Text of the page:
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Paul's Security Weekly - Episode 407 for February 19th, 2015

And now, from the dark corners of the Internet, where exploits run wild, packets aren’t the only things getting sniffed, and the beer flows steady its Paul’s Security Weekly!

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"Now, fire up a packet capture, pour yourself a beer, and give the intern control of your botnet..."

"Here's your host, a man who manages to identify every white whale in the security podcast industry...who's wildest keyshgning party involved a 55 gallon drum of lube, a midget lemons and a man nicknamed old dick and Paul Asadoorian"

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Security Deathmatch

This week, Larry and Joff are the test rats for a new type of segment called Security Deathmatch.

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  • Stories of the week is brought to you by Onapsis the leading provider of solutions to protect ERP systems from cyber-attacks. Customers can secure their SAP and Oracle business-critical platforms from espionage, sabotage and financial fraud risks. Visit them on the web at http://www.onapsis.com/
  • And by Pwnie Express - Check out the community edition and turn your Nexus 7 into a lean and mean pen testing machine. For all those hard to reach places, there's Pwnie Express, visit them on the web at http://pwnieexpress.com
  • And by Black Hills Information Security, the leaders in penetration testing and active defense. Email consulting@blackhillsinfosec.com to request a quote today!

Paul's Stories

  1. Bank Employees targeted estimated $1B - 100's of Financial Institutions Worldwide
  2. Vulnerability in Netgear Devices
  3. How infosec hiring lost its way: Harsh findings in Leviathan report | ZDNet - Some interesting findings, LOTS of open positions in security. This article had somewhat a of a negative vibe, leaving me feeling depressed.
  4. Lack of CSPRNG Threatens WordPress Sites | Threatpost | The first stop for security news - VERY interesting. Bug was reported 8 months ago, not fixed. Bug finder went to a conference to get a hold of someone in person, blown off. Bug finder releases a patch, not applied to Wordpress code tree. Though it appears this bug is not easily exploitable today, things change.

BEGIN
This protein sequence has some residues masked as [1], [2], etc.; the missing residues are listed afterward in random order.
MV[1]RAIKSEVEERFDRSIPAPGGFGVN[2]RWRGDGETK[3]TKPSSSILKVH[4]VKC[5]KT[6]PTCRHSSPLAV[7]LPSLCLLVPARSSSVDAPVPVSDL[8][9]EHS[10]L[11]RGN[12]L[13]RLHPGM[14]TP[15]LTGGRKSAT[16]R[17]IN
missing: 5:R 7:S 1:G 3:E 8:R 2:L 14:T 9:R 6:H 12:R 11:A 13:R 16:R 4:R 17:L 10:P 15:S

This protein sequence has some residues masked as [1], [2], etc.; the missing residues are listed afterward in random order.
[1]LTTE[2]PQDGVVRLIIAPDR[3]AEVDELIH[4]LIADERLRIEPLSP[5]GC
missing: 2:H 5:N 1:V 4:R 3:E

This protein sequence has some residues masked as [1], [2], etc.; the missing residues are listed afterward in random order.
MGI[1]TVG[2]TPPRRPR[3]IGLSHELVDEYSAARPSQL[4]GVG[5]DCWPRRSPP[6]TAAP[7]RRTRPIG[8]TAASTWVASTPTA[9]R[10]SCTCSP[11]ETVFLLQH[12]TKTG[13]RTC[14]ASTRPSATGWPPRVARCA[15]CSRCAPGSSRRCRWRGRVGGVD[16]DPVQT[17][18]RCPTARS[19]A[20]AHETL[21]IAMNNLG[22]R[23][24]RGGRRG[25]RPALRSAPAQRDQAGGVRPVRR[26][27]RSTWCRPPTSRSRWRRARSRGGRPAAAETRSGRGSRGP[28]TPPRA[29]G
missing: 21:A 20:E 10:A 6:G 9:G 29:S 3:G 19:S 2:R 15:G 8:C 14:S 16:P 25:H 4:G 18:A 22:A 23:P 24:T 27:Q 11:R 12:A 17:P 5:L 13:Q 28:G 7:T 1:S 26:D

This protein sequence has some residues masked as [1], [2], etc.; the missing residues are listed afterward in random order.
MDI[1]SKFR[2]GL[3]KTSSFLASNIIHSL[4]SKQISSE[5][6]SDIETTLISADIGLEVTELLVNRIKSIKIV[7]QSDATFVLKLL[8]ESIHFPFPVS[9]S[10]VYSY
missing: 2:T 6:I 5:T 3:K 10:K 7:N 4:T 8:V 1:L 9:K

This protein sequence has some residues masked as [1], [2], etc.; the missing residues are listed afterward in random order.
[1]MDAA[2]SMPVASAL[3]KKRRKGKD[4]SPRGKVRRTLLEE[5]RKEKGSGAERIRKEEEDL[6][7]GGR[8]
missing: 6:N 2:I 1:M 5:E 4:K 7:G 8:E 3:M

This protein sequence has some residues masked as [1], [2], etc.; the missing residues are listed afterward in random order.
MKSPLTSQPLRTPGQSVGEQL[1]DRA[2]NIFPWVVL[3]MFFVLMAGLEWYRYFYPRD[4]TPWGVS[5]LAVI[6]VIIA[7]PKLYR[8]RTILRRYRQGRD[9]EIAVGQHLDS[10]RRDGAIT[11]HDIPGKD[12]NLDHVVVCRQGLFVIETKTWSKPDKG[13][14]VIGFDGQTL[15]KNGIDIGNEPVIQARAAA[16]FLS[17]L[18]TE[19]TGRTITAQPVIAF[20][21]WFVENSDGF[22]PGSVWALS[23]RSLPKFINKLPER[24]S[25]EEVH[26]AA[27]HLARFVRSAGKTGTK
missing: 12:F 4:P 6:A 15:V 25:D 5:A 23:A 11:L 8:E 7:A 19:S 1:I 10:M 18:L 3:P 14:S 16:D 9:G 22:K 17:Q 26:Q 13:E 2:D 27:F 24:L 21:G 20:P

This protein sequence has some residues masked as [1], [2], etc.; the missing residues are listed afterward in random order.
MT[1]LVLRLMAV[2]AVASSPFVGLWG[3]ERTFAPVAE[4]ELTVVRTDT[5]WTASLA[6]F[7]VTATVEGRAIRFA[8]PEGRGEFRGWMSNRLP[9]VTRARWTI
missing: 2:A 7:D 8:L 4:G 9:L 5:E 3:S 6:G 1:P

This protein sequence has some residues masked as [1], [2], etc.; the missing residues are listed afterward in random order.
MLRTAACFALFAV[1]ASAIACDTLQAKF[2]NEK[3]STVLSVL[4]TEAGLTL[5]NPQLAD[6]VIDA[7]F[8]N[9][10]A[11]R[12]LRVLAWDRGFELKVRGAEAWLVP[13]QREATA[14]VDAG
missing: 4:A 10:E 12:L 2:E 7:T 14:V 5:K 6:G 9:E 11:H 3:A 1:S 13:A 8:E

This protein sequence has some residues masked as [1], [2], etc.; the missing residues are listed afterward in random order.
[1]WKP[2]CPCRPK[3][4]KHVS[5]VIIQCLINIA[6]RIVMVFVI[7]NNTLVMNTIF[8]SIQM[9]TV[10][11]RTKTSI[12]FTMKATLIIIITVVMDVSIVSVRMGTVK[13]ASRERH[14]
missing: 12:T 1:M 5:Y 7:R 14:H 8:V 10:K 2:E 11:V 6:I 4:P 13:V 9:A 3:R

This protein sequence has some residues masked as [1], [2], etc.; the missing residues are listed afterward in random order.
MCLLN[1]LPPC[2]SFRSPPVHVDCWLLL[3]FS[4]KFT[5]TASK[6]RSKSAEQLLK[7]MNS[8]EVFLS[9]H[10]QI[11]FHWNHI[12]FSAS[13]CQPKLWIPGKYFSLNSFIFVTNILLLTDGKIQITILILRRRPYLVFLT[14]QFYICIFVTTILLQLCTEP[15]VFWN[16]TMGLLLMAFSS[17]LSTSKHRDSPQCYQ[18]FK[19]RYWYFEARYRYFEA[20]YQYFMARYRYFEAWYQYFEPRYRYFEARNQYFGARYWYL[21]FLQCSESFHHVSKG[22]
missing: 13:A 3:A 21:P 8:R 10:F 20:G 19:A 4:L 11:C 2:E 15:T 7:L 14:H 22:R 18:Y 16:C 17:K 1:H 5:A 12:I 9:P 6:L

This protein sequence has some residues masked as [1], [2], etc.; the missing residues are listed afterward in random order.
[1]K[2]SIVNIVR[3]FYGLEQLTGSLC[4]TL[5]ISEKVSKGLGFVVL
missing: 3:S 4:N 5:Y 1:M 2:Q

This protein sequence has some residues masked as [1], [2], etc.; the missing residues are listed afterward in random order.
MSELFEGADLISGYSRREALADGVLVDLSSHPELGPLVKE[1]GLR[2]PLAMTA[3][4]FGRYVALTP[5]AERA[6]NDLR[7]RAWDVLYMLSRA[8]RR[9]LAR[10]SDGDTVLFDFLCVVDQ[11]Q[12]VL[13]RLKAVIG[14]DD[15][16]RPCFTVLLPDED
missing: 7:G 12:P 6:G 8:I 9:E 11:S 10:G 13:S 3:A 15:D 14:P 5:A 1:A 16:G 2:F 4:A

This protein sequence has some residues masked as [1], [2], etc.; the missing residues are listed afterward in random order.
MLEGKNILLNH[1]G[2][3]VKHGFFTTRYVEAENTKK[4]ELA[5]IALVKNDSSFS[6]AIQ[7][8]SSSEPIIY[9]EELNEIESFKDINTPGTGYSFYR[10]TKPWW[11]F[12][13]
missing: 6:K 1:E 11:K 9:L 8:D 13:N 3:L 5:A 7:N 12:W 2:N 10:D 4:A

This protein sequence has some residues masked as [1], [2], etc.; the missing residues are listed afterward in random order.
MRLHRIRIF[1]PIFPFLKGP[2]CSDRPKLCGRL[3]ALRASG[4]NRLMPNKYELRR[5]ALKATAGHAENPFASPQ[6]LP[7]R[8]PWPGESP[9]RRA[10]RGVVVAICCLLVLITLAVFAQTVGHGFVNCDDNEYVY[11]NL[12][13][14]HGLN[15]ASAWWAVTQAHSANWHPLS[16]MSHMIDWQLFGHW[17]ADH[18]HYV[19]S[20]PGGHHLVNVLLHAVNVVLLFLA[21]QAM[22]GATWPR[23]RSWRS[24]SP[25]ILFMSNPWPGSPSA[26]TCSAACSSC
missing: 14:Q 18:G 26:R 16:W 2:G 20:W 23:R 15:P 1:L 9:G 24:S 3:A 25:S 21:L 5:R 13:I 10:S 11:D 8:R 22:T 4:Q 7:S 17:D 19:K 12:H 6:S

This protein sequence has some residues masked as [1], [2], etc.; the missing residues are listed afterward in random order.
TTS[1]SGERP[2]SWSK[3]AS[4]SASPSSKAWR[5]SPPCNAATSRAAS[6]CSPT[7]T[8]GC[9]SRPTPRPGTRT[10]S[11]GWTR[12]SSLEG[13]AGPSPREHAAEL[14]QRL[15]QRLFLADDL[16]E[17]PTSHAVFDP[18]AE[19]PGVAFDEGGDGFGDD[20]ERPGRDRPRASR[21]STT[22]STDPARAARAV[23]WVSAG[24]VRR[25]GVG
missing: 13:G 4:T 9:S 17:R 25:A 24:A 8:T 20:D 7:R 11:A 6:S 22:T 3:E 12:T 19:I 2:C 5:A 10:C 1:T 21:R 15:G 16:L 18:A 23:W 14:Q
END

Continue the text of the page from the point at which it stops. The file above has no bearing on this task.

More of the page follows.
5. Why We Should Design Some Things to Be Difficult to Use - Such a cool article, great writing, and some great points. My example is of course Vim. Yea, its hard to use, at first. But once you master it you save time and have that feeling that you've mastered something. So I really get what the author is trying to say in this article. There are some security things in there too, such as we'd all be safer drivers if we put a spike pointing out from the steeting wheel of every car... Now just do the same thing when a user clicks on a link...
  6. Information disclosure flaw exposes Netgear wireless routers to attacks My embedded device vulnerability of the week. Wordpress and embedded systems, every week.
  7. Red Hat CEO: Today’s IT department is in a fight for its life Good article on Devops: Traditional IT departments are slow and methodical. Rule no. 1 was to never bring the systems down. They would take months, even years, to roll out new new software, testing everything carefully, often spending millions in the process. Devops eliminates that. Instead, IT departments tear their projects apart into teeny components that can be implemented in tiny changes every day.
  8. Mozilla's Flash-Killer 'Shumway' Appears In Firefox Nightlies - Interesting, will it be bug ridden like Adobe's product? Time will tell. Do you go with something that has fixed a bunch of stuff or something new...
  9. BadUSB Vulnerabilities Live in ICS Gear Too
  10. "You’re Not Paranoid
  11. Israel targeted by malware packaged with pornographic video
  12. "Christofer Hoff on Mixed Martial Arts
  13. Samsung smart TVs don't encrypt the voice data they collect
  14. "‘BadUSB’ Poses Threat to Industrial Control Systems
  15. Microgrids and Smart Grid Resilience
  16. End Users Causing Bulk Of Infosec Headaches
  17. "Critical 0-days in open source? The problem isn't code

Larry's Stories

  1. Custom metasploit payloads - Thanks Mark Bagett, for the tips, python SimpeHTTPServer and metasploit web download.
  2. Pentester’s pledge - Oh Ed. This is great. So, in a nutshell, the pledge: why use exploit after exploit when you have local creeds and can use psexec. Why run the risk of crashing machines?
  3. Samsung TV spying on you - Hi TV! Oh wait, now the TV is listening! Yes, and those complex commands (non built in ones) are sent over the internet to a third party….wait for it…unencrypted and in plain old audio formats. Now Samsung claims that audio is only sent in certain situations and that the microphone is not always active. I call bull shit on the last part, as how does the TV know when it hears “Hi TV!”. It would be interesting if some enterprising folks could trigger the send of audio remote.
  4. Lenovo Superfish - Hooray, vendor installed malware for injecting ads. Lenovo says it is now disabled and asks Superfish to disable until an auto-update patch is available. Dunno how they will do that, as the app effectively breaks SSL by inserting trusted CAs...
  5. Duplicate SSH keys - Shodan now indexes ssh fingerprints. Using the API, you can compare all of the fingerprints. Turns out several manufacturer, ISPs and vendors share the same SSH keys across hundreds of thousands of devices.
  6. State Tax ID fraud spikes after Feds improve: see Turbo Tax maybe shorter digest than Krebs

Joff's stories about his kangaroo pals

  1. Malware at the firmware level
  2. so says the president...